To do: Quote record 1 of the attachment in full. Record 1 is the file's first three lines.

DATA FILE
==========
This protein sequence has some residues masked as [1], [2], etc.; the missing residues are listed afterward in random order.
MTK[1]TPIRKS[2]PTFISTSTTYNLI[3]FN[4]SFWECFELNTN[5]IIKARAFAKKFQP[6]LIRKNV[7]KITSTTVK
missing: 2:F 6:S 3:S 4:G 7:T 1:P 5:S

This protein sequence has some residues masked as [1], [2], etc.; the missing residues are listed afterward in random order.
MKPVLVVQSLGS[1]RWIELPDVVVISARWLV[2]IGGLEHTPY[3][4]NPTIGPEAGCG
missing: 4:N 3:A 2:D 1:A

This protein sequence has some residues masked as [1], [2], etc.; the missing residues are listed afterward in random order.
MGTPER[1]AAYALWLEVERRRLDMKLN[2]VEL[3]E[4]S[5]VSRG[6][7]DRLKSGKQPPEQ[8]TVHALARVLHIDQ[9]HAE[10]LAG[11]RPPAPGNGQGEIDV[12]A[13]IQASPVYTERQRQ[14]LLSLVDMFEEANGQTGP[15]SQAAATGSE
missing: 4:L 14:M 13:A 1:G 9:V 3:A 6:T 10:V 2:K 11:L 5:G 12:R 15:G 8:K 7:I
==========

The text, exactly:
This protein sequence has some residues masked as [1], [2], etc.; the missing residues are listed afterward in random order.
MTK[1]TPIRKS[2]PTFISTSTTYNLI[3]FN[4]SFWECFELNTN[5]IIKARAFAKKFQP[6]LIRKNV[7]KITSTTVK
missing: 2:F 6:S 3:S 4:G 7:T 1:P 5:S